Sometimes things are so clear until you find yourself on the other side. This translates into many areas of life. In fact, today alone, I have discussed the other side of parenting, the other side of parenting a child with a disability, the other side of homosexuality and the other side of prenatal testing. The first two I discuss quite a bit in this space but I never really venture into the last two and yet they pose ever lingering questions in my day-to-day life, and sometimes invite a few awkward elephants into the room. They are questions that deserve discussion and yet there never seems to be a right moment.
I admitted today, that perhaps my family is a little more British than we would like to think. We don’t talk about that stuff, the elephants in the room, because…well…it just doesn’t seem to come up. It doesn’t seem to be appropriate at the time and yet my husband finds it eerily annoying that we don’t discuss things as a family but rather just let the elephants come to tea and instead, talk about church, hockey or bodily functions.
But he is right, there are things to talk about, discussions to be had and elephants to be shooed because goodness knows the room is getting a little crowded.
So. Prenatal testing. Let’s talk about it…actually, in this case, I am going to let my friend Patti talk about it because she knows. She’s been there.
“I would like you to take a look at these statistics,” said my obstetrician, sliding a sheet of paper across the table to me with a concerned smile on her face.
I encourage you to read the whole post, which can be found here.
Sometimes, things are different on the other side. I wanted to share Patti’s story because it is honest. Not because you have to do what she did, or that I would do the same. In fact, truth be told, as it stands in this moment, if I were to have another child, I would again, decline testing. It’s not because I am a superwoman and I am “stronger” (a phrase which send chills up my spine every time I hear it in reference to me or in reference as to why someone could not possibly have a child with a disability) but because I deal better with things as they come. I would not have chosen to know that Ella had Down Syndrome because I would have fretted for the duration of my pregnancy and, I dare to say that she would not be the child she is today. Because I think that there is a direct correlation between how relaxed I was during my pregnancy and her temperament as an infant. (yes, yes, those of you who know me can go ahead and have a chuckle…but relatively speaking…)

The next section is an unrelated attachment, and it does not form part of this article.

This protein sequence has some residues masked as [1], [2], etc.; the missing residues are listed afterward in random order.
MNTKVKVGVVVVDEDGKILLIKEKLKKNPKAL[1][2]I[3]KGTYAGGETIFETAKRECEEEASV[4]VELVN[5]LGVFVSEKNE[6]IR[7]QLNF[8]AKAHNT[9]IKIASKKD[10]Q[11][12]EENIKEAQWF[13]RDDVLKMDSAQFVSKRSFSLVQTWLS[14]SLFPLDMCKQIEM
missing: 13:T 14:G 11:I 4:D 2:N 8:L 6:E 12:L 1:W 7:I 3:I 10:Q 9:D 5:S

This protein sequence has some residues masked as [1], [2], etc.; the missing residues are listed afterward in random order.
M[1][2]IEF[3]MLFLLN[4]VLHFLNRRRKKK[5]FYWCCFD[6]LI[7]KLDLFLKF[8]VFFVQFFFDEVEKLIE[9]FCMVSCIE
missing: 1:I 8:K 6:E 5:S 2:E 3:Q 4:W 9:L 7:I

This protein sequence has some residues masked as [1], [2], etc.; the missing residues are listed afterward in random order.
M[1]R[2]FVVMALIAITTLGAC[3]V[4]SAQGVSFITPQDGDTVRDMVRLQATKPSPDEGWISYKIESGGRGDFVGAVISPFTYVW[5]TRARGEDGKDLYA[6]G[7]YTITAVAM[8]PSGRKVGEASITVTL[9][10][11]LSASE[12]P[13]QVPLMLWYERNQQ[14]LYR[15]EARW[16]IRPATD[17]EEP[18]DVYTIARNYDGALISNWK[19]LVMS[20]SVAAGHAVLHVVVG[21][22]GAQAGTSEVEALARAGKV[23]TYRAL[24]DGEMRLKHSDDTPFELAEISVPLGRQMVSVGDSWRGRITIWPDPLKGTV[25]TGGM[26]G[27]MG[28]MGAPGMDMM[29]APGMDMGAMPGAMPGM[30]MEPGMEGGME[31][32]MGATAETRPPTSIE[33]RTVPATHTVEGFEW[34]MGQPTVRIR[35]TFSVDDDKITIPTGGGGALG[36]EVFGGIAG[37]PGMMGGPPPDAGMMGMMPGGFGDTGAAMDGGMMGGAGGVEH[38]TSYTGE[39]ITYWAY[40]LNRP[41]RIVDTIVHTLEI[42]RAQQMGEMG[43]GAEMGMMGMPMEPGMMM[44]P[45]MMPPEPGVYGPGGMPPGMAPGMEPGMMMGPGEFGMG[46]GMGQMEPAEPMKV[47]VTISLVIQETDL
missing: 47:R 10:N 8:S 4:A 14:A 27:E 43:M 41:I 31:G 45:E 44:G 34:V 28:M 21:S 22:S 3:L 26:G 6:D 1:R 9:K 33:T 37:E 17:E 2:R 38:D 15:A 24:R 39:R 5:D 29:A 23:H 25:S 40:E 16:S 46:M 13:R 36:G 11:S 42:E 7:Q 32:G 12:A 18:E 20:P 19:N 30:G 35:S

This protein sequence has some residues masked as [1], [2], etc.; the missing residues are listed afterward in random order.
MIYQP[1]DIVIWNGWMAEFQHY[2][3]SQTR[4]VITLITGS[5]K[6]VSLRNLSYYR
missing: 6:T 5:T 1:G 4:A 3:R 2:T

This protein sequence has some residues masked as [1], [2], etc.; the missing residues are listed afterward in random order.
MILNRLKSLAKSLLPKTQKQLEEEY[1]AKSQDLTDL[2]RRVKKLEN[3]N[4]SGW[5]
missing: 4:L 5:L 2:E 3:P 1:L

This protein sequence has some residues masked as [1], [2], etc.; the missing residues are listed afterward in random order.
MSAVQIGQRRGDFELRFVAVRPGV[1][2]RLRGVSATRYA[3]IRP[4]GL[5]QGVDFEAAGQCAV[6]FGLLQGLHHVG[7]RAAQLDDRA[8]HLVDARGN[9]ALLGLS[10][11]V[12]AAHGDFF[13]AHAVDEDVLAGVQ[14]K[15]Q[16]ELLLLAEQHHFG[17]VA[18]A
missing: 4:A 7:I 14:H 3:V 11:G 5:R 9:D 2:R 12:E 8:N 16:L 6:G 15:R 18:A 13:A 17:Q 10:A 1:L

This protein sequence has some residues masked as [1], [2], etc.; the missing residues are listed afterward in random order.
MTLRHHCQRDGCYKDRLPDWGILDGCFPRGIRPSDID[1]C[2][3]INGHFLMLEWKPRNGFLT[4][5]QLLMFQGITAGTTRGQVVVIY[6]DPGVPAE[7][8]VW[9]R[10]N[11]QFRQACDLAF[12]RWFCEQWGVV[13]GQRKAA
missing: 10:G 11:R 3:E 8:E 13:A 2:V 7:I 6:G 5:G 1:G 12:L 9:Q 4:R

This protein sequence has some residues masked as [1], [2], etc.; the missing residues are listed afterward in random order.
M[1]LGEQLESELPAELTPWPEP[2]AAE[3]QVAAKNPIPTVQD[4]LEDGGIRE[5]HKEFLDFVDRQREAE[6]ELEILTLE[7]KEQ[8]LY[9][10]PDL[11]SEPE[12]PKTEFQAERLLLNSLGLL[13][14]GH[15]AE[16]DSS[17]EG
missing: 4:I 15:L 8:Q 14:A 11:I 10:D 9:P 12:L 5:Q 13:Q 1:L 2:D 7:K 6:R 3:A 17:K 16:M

All this to say, while I believe that abortion is wrong I don’t think pre-natal testing is. Their marketing however, is incredibly mal-informed and misleading. Patti described her experience when faced with the choice, the doctor said to her:
“Oh no, it’s available at any point during pregnancy. It’s just marketed as available during the first trimester so that…” she stumbled over her words, smiled and looked at Lily, and attempted to finish the sentence.
“So that parents are given that information as soon as possible. Because if you wait to test until 20 weeks, then in some states you are up against…that cut-off point…”
“For termination,” I finished for her.
(This post can be found here)
Thousands of women are offered a “solution” for a “problem” they know nothing about. That is why organizations like the Canadian Down Syndrome Society are so important. They work to provide education to health care professionals and parents so that they can present and know the risks, the benefits and what a parent really needs to know about caring for a child with a Down Syndrome.
|Recognize this sweet little face? It’s none other than our Ella Bella. Making a difference already.|
Individuals with Down Syndrome are not things, they are not burdens, they are not RETARDED, (a word which was used by our Genetic specialist upon Ella’s diagnosis). They are human beings, they have names and personalities, they have abilities and they have something to contribute…if you let them.
Patti may have chosen pre-natal testing but it was not because she did not understand all of these things, it was so that she can be better prepared for her child’s birth. How about you? What do you think? I would love to know your thoughts. Would you have the testing? Why or why not?
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